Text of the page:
Saturday, November 22, 2008

Comic Book Interlude: Muggy-Doo Boy Cat


Dave Mackey's comment in my previous post about my father's comic book work re Hal Seegar made me realize I have some Muggy-Doo Boy Cats scanned -- so let's have a story while I continue to pull together the Graham material. Muggy was a Seegar creation who showed up again -- albeit as a Boy Fox -- about a decade later in the animated Milton the Monster Show. The comic book series itself lasted only four issues.

This titleless lead story, although not his best, co-stars a recurring Muggy foil, the fez-topped Osh, and is from issue #1 (1953) in which my father wrote and drew the cover and all stories. He was working for Famous Studios during this time, yet seems to have simultaneously produced quite a few comics, as well as his Sunday strip Coogy. Animator Bob Jaques, animation ID-er and comic book sleuth extraordinaire (among other attributes), has mentioned to me that he probably "knocked off the comics during his Famous coffee breaks". I don't doubt that, due to the loosey-goosey inking and quick-and-easy gags. Only a few years earlier his comic book style could easily have been confused with Dan Gordon's, but by the time Muggy was produced he'd moved past that, and if he's retained any Gordon traits than the most apparent to me is the occasional tongue hanging out of a mouth.











6 comments:

Dave Mackey said...

Actually, one cartoon was made with Muggy Doo as a cat - it was called "Boy Pest with Osh" and it was theatrically released by Paramount. Hal Seeger produced and directed and Myron Waldman animated. Hal's wife Beverly Arnold was listed on the credits as "girl creator". The handful of Muggys that were made with him as a fox were used to pad out "The Milton The Monster Show", and were mostly animated by Waldman with one from I. Klein thrown in. In all these cartoons Herb Duncan did the voice of Muggy. Thanks for the looksee at the comics!

jim engel said...

I love Muggy Doo, and I also love Lucky Duck--they're the strips that got me interested in your dad's work in the first place (which for me was 30 years ago)...

The designs on those two characters are two of my favorite funny animals of all time (AND I love their color schemes, though I'm guessing Irv didn't do them---they have the typical "ignore the lines" colorist's approach of the era. Where your dad clearly intended Lucky Duck to have Daffy-Duckish yellow "beak-cheeks", Lucky got green "feather cheeks" instead). As for OSH, he's basically Kelly's Beauregard, lifted wholesale from POGO with nose-hatching and fez intact...

The really loose inking has a charm to it, though (like Gordon) I'd be interested in seeing what Irv's stuff would look like if he really took his time...

Thanks for starting this blog. I'm anxious to discover more about your dad and his work.

p spector said...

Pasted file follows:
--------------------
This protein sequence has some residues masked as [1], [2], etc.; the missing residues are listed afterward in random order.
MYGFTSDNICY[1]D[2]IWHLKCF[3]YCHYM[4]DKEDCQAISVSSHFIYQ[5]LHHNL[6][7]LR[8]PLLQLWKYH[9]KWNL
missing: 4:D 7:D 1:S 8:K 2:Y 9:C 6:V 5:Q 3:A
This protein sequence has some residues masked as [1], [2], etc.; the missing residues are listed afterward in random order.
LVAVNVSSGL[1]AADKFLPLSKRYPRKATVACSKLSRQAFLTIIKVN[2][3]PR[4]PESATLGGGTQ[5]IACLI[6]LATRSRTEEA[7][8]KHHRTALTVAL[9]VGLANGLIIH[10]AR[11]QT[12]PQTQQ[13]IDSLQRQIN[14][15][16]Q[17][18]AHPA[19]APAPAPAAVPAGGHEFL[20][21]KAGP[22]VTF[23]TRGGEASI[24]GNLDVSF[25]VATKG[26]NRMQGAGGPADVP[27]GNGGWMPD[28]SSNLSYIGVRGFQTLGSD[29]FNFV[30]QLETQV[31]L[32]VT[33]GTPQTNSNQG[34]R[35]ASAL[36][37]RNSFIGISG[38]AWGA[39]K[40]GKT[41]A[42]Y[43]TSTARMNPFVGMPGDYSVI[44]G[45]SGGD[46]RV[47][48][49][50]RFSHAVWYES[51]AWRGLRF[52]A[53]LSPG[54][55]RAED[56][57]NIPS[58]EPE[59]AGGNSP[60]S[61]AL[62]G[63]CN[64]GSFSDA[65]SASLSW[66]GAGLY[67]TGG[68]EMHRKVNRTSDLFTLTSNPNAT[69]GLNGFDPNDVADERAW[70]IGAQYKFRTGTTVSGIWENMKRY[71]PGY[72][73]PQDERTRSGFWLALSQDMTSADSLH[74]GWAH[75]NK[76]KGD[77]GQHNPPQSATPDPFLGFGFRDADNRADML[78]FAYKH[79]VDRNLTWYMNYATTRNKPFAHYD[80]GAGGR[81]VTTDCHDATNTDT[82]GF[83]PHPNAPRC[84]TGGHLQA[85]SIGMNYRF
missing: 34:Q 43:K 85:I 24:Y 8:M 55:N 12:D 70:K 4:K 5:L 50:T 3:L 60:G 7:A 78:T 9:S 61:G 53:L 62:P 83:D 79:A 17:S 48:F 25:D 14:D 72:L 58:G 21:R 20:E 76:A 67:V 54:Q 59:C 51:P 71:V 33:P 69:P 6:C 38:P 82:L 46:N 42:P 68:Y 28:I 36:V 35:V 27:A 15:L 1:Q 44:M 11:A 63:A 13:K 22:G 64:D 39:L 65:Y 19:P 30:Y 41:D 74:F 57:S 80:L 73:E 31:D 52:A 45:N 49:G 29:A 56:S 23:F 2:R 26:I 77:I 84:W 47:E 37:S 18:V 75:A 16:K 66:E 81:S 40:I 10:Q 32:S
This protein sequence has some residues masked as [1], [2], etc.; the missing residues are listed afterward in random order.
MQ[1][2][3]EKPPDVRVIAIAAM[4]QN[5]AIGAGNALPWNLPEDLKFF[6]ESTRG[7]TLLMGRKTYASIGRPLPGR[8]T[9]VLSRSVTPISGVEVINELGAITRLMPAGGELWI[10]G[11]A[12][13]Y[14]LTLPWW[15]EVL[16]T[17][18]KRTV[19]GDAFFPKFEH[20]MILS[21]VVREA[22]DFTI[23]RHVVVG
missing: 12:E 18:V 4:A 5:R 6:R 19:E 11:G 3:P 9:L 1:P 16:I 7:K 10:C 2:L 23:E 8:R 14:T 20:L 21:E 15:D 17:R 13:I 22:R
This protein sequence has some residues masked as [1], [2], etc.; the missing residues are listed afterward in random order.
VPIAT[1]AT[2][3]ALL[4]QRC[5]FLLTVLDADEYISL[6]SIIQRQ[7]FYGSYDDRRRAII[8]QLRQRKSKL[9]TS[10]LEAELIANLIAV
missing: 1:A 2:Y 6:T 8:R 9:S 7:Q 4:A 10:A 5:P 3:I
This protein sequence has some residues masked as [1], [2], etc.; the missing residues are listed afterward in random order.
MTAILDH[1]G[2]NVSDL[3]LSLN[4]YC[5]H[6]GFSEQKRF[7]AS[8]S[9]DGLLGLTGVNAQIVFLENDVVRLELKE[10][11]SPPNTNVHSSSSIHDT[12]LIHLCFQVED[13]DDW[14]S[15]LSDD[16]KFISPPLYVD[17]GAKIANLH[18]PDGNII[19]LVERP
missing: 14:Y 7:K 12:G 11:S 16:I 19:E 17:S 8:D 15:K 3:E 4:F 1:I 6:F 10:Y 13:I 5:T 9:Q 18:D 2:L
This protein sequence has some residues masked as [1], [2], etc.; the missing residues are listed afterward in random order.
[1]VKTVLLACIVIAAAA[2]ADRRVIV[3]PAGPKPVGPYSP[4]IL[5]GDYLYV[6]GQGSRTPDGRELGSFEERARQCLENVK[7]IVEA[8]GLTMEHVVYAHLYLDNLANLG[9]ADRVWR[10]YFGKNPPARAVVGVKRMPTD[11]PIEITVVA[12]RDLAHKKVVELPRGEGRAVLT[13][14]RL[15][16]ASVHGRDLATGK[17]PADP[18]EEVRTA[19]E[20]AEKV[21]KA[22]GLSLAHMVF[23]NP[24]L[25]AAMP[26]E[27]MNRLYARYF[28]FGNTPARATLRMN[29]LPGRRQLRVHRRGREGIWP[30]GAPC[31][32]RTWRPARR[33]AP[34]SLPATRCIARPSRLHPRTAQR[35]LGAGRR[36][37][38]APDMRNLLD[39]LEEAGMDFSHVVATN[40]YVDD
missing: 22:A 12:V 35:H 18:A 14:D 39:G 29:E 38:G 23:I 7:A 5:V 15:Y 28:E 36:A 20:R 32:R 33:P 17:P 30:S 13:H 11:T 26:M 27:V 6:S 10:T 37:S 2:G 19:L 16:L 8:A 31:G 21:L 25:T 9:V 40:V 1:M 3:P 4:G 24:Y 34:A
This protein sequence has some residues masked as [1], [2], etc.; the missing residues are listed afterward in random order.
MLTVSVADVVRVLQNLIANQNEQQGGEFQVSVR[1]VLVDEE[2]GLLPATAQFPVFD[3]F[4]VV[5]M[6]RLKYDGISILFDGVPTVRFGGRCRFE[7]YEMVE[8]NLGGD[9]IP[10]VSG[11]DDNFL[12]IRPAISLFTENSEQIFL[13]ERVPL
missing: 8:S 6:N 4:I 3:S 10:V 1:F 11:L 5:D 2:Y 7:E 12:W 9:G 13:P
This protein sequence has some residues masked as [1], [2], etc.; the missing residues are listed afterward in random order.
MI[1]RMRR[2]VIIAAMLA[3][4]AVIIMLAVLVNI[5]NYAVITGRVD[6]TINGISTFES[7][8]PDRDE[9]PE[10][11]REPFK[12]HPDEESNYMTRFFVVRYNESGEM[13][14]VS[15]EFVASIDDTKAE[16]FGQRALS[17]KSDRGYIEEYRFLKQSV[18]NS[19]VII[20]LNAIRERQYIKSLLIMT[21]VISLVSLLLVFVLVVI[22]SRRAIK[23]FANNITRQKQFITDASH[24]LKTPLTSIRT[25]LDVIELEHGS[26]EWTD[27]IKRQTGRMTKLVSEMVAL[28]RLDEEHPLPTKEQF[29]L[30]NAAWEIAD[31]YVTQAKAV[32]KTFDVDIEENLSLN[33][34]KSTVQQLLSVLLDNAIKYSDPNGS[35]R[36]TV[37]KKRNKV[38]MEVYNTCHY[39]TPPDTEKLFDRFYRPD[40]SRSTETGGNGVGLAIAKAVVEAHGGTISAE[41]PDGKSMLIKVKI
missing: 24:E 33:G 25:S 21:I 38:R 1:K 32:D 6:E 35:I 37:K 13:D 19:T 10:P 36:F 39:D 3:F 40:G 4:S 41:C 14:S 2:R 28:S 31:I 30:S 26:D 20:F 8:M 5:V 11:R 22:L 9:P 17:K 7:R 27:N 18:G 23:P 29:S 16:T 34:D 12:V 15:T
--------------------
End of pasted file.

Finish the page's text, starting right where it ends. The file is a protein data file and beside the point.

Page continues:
Thanks Jim,
I'm not sure where Seegar's idea for Muggy and his cast ends and my father's begins. I'm guessing that Seegar might have "described" him to him, maybe drawn a few ideas, and that was that. (Come to think of it, did Seegar draw?) Also, I'll be posting some Lucky Duck at some point in the near future. In actuality, I was aware you liked them, at least Lucky, from reading Scott's old CBR columns.

As far as his drawing style when he took more time, you might have seen his comic strip Coogy, which ran concurrent with these in the fifties. With those, it looks (to me) like he took more time in the composition, and tightened up the inking -- though still quite a "loose" feel.

- Paul

eeTeeD said...

the comic has a slight walt kelly look to it.

do you recall if your father was a fan of kelly's work?

mr. spector, i'd like to offer my thanks to you for putting together this blog, and for sharing your father's work and your memories. i am a huge fan of famous studios and the artists that worked there. their art has been an influence of my own.

p spector said...

Thanks eeTeeD,

Good pickup on the Kelly style. In his comic book and comic strip work, he went through several stylistic changes in the years after WWII. Cartoonist Scott Shaw once described his work on Lucky Duck as "Walt Kelly on quaaludes." I take that as a compliment. I'll be posting his strip in the future, with no mistaking that the Herald Tribune Syndicate wanted, and promoted it, in a Pogo-esque manner. The Muggy-Doo presented here is at the tail end of that.

Dave Mackey said...

Paul,

Hal Seeger (lots of people misspell it, you're not alone) definitely was an artist. He was an animator at the Fleischer studios and did draw the Betty Boop comic strip for a time (possibly at first as an assistant to Bud Counihan), but I think he gravitated more toward the production end by the time he opened his cartoon studio.

He wanted to branch out beyond cartoons, and he did get a few nice opportunities later on, mostly through his son's production company. The comic books were another avenue of expression for him and Spec helped bring it to life. (Lots of those Famous Studios guys were knee-deep into the comics world as well - Otto Feuer, Steve Muffatti, Dave Tendlar to name a few.)

But Hal was one of the ones that helped to nurture some of the newer design and animation talent on the scene like Bob Taylor and Bill Ackerman, and being able to combine guys with new ideas with the likes of old vets like Izzy Klein, Johnny Gent, Tendlar, etc. and still produce coherent, entertaining product took skill.